Section Editor: Robert Gojević, bio bio

close UP brings readers closer to a photographer by providing extensive insight into his work. The photographer is presented through a wide selection of photographs, a detailed interview, and by highlighting important biographical information. Imagine talking with a photographer whom you admire over a cup of coffee. This is exactly what BLUR’s editor-in-chief does in this section—virtually, of course.

Hannes Caspar, Germany by Robert Gojević

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“I always appreciate and feel flattered when somebody is interested in my work. I never will get tired of it. And, of course, it’s a good motivation to keep on working as a photographer. Even if you’re successful in your job, there are some moments of self-doubt. Most people don’t know this from outside and are given to idealizing everything you do.“

Niki Boon, New Zealand by Robert Gojević


“I first discovered photography in the darkroom whilst traveling in Scotland many years ago, although it stopped for a long period of time on returning to New Zealand and I only picked up the camera again when I had children. So maybe seven years ago.“

Nikola Borissov , Bulgaria by Petra Nenadić


“The best: creativity, freedom, travel—you can do pretty much anything you want with your time and life, live anywhere as a nomad, meet tons of different people. No day is the same as the day before. The worst: you have to deal with a very specific subspecies of people in the fashion industry, so developing superhuman patience is of paramount importance. “

Anton Belovodchenko, Russia by Robert Gojević


“What attracts me most to photographing nudes is the game of light and shadow, the depth of which I can get of texture of the skin. Alternating black and white, straight and curved lines.“

Dean West, Australia by Petra Nenadić


“My inspiration comes from my own questions on mortality—how does one find meaning in their life. I’m interested in philosophy, art, and cinema. Igenerally would say my ideas come from these three core areas.“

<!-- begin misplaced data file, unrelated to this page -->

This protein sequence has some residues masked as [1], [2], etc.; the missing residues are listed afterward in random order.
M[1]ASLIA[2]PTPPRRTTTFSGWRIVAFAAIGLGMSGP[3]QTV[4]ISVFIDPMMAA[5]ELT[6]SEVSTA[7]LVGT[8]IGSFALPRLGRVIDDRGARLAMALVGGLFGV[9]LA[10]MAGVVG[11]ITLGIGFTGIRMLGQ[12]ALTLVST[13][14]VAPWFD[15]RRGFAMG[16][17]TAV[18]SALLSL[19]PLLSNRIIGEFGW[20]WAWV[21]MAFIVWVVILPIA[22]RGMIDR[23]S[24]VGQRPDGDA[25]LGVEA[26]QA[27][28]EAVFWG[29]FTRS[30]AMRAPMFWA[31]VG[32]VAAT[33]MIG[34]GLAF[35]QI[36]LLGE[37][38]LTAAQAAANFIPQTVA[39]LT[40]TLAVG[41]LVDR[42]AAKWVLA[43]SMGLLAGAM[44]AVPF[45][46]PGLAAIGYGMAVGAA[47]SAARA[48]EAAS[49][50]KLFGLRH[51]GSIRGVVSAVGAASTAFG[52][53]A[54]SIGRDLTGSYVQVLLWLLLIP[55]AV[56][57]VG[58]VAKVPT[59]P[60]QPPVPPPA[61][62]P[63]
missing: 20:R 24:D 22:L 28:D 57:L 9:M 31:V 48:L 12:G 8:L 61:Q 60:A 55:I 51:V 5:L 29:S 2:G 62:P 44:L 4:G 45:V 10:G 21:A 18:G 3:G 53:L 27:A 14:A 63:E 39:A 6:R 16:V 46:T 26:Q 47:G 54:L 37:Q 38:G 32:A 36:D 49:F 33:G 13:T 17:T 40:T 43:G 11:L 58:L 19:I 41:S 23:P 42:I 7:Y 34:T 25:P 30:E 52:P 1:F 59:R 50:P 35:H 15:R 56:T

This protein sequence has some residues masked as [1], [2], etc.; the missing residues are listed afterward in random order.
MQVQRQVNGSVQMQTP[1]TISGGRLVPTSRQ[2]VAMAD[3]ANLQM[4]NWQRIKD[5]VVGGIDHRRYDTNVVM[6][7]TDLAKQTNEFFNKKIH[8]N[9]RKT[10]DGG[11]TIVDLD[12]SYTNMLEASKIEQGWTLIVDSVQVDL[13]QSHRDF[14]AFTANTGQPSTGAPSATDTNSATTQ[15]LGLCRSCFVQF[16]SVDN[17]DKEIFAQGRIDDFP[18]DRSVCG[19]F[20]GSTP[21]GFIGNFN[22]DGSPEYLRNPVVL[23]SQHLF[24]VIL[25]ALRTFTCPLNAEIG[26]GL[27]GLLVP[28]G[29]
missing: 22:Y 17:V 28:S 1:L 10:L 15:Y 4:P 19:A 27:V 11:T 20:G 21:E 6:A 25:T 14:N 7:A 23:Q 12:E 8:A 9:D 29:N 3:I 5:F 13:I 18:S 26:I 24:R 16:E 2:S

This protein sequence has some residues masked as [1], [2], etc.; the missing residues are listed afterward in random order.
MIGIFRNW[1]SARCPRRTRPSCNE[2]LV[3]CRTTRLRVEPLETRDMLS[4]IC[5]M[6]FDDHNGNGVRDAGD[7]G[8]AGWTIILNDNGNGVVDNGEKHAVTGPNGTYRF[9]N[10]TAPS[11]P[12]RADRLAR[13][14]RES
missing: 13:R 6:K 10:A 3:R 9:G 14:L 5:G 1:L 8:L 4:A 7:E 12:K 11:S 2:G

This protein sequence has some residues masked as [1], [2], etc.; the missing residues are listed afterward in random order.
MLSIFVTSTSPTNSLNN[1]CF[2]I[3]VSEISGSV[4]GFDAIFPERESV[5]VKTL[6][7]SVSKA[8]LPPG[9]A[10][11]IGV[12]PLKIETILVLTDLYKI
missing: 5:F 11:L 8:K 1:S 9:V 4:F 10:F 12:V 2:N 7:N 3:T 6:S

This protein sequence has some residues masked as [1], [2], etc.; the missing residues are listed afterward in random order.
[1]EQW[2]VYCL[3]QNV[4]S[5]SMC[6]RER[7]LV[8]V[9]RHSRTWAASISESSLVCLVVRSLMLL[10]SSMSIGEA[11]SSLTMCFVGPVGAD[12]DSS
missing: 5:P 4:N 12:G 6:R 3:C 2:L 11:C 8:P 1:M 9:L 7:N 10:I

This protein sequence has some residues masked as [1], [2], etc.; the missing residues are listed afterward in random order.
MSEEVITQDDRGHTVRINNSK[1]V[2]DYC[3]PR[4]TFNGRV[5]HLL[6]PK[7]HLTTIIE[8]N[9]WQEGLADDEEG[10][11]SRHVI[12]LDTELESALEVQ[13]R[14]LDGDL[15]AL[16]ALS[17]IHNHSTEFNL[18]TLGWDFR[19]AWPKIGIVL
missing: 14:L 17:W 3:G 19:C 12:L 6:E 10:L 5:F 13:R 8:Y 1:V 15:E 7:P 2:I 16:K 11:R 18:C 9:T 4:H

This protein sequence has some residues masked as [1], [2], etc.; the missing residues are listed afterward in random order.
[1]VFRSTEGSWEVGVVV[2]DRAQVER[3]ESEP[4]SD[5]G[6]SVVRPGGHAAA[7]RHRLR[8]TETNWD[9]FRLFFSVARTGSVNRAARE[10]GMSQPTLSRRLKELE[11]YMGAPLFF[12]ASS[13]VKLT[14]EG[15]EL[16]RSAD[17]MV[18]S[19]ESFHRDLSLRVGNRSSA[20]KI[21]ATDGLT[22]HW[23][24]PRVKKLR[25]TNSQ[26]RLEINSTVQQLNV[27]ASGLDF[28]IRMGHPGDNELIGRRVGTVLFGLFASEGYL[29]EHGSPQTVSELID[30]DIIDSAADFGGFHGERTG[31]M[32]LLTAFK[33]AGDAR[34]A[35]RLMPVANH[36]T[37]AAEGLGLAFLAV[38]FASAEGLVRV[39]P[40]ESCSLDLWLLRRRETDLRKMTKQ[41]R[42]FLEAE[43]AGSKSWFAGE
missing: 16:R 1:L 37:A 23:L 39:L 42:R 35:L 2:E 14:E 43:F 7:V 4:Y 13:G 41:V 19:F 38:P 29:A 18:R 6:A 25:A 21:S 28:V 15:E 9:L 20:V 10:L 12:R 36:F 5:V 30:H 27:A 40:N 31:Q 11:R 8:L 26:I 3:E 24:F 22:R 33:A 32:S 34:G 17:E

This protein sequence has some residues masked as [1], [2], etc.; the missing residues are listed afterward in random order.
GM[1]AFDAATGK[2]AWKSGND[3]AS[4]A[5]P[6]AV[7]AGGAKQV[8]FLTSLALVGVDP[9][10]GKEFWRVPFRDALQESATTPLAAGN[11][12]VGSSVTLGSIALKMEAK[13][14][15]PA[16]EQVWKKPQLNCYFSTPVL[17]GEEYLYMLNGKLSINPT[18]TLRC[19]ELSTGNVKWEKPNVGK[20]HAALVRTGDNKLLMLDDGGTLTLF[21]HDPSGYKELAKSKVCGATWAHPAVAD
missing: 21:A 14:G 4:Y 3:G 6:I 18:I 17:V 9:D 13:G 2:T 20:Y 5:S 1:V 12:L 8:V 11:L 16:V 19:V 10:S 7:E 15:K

Matjaž Krivic, Slovenia by Robert Gojević

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“I search for moments that portray some beauty and emotion—often filled with silence and grandeur. Whether it is a face, a motion, a mountain, bridge, or temple.
I have never looked at photography as an industry, but purely as my passion and pleasure. As a professional, it is vital to me to keep the enthusiasm of an amateur.
I photograph genuine, pristine moments, never posed or fixed. Total respect for any individual or group is at an essence—my work is about capturing a true and natural beauty.“

Tom Hoops, UK by Robert Gojević

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"I think it’s important to shoot people who get you excited. It’s not always possible of course, but if you find something interesting about someone, it’s much easier to shoot them."

Alina Lebedeva, Russia by Robert Gojević


“Most of all I like interesting faces. I think every face is really unique. Body for me is a material that we can see in pictures. I’m not crazy about some special parts of it.“

Jacques Beneich, France by Robert Gojević


“I’m trying to be as honest and benevolent as possible, trying to capture a sincerity I’m sensitive to or that I feel out of the models or celebrities people I shoot with. The best compliment I can get as a description of my photography would probably be: « There is something special there in this photograph...»“

Oleg Oprisco, Ukraine by Robert Gojević


“We live in exciting times. Even using only one site you can become famous. There are excellent possibilities. Photographers and artists in the past had a much more difficult time showcasing their work.”

Larry Woodmann, Italy by Robert Gojević


I love order. I do not like clothes all around the room or anything like that. Everything that distracts me from the subject or from the idea I have disturbs me. Like a chef in his kitchen, like an architect with a white paper on his designer table, or like a surgeon in an operating theater. Hey models, don’t be scared now, I am only very particular, not a maniac!

Yevgen Romanenko, Ukraine by Robert Gojević


The biggest challenge for me is a nude because it’s too easy to cross the line from beauty to vulgarity.

Viki Kollerova, Slovakia by Robert Gojević

“To take a picture that would show what you feel, what you fight, or who you are is the hard thing—especially because you can’t force it, you can’t do it too rationally. What I try to do is to be spontaneous, to interact with the environment, to throw away the premeditated concept and give way to subconscious behavior.”

Dasha & Mari, Ukraine by Robert Gojević

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"Since our childhood, we have been attracted by beauty... the beauty of fabric and colorful buttons that our grandmother used to have for sewing and knitting dresses. Delicate chiffon ... lustrous silk … soft velvet—in a variety of shades, tints. A palette of sensations.